John Burroughs lecture on April 12 will focus on wild places in the Catskills
The Spring 2014 Roxbury Burroughs Lecture, sponsored by John Burroughs’ Woodchuck Lodge, will be held Sat., April 12 at 2 p.m. at the Historic Masonic Hall on Bridge Street (2335 Co. Highway 41).
Dr. Daniel Payne, professor of English at SUNY Oneonta, author and noted Burroughs scholar, will offer a look at “John Burroughs’ Wild Places: The Catskills and Adirondacks.”
There is no admission charge; donations towards the continued upkeep and restoration of Woodchuck Lodge will be gratefully accepted.
A reception will follow the multi-media lecture, which will feature slides of Burroughs in the New York mountains he so loved, some vintage film clips of him camping, and audio recordings of a few of his favorite birdcalls.
Has law degree
Dr. Payne earned a J.D. at Albany Law School, and his experience as a practicing attorney included service as Counsel to the New York State Senate Transportation Committee. He then completed his M.A. and Ph.D. at the University at Buffalo, where his dissertation was a multidisciplinary study of American Nature Writing and Environmental Politics.
His book-length works include “Voices in the Wilderness: American Nature Writing and Environmental Politics” (1996); “The Palgrave Environmental Reader” (2005); “Writing the Land: John Burroughs and His Legacy” (2008); and “Why Read Thoreau’s Walden?” (2013).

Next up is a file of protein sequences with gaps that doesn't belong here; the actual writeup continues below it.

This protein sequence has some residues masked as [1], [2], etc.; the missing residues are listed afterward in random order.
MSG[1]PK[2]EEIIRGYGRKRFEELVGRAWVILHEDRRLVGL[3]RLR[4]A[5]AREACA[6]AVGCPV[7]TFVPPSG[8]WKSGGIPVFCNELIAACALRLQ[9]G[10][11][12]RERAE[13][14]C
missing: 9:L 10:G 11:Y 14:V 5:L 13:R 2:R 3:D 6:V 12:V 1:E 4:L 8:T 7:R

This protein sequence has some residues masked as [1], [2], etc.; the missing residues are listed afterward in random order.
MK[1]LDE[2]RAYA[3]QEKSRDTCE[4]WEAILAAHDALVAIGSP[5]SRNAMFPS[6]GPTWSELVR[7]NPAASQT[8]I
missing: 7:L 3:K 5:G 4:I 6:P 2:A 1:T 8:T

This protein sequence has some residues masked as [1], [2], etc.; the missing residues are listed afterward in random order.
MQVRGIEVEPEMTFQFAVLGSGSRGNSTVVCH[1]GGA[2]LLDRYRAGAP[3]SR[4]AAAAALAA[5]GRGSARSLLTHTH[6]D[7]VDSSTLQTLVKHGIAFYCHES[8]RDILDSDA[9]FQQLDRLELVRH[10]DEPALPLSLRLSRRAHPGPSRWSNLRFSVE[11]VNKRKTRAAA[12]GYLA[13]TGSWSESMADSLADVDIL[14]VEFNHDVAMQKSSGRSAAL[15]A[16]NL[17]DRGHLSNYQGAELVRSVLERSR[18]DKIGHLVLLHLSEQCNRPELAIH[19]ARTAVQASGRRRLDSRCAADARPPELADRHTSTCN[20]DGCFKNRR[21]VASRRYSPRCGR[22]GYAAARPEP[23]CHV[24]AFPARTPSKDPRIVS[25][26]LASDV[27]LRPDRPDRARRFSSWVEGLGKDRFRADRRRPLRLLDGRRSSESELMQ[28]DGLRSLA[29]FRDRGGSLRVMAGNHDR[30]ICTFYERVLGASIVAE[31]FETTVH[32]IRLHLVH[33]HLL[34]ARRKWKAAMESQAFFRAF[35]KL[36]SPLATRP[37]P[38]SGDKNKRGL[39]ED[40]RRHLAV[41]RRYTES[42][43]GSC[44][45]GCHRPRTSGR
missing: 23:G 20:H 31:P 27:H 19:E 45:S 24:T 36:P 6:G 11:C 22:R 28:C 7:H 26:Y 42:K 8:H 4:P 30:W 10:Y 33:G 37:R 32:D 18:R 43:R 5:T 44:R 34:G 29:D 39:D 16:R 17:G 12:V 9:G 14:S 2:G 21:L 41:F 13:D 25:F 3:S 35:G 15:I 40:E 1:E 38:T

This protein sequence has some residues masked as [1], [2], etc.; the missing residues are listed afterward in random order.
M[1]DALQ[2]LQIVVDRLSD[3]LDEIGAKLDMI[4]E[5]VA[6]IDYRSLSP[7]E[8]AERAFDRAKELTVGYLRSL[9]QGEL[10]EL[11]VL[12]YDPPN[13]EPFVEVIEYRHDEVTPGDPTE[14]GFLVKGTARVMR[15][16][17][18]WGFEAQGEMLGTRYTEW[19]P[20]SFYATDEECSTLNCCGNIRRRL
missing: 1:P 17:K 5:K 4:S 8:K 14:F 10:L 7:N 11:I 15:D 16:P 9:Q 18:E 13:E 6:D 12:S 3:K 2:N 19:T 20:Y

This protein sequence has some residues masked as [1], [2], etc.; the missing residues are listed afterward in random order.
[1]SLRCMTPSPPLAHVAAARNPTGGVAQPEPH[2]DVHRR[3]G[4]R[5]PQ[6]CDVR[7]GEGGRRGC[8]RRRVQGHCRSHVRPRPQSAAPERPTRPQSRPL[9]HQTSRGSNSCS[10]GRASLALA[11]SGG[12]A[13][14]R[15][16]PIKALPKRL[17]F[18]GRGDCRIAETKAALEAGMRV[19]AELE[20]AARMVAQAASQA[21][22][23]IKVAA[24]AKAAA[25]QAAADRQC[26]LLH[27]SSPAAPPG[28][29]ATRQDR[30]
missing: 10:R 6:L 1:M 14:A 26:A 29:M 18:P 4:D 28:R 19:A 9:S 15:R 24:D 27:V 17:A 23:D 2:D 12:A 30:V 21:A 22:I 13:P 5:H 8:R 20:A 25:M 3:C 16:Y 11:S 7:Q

His literary biography of American nature writer Henry Beston is scheduled to be published by David R. Godine in the fall of 2014.
Dr. Payne also directs the biannual John Burroughs Nature Writing Conference & Seminar, commonly referred to as the “Sharp Eyes” Conference, at SUNY Oneonta. The next conference is scheduled for June 2-5.
In 2012 Dr. Payne was honored with the SUNY Chancellor’s Award for Excellence in Teaching.
John Burroughs (1837-1921), writer and naturalist, creator of the nature essay as a literary form, and father, along with Teddy Roosevelt, John Muir, and others, of the American conservation movement, was born in Roxbury. He returned to his homestead farm in old age to spend summers at a little house built by his brother in the 1860s. John named it Woodchuck Lodge for the furry rodents that abounded.
The non-profit Woodchuck Lodge Inc. maintains this landmark - woodchucklodge.org. For more information call 254-6025.
The Roxbury Burroughs Lecture honors the tradition of the Roxbury Burroughs Club (now merged with Woodchuck Lodge), and Burroughs Community Day, while bringing to a new generation the ideas of John Burroughs: his keen understanding of our dependence on and interconnectedness with nature; his simple manner of sustainable living; his joy in the natural world right at our doorstep; his scientific, observant eye, and philosophic, humane heart.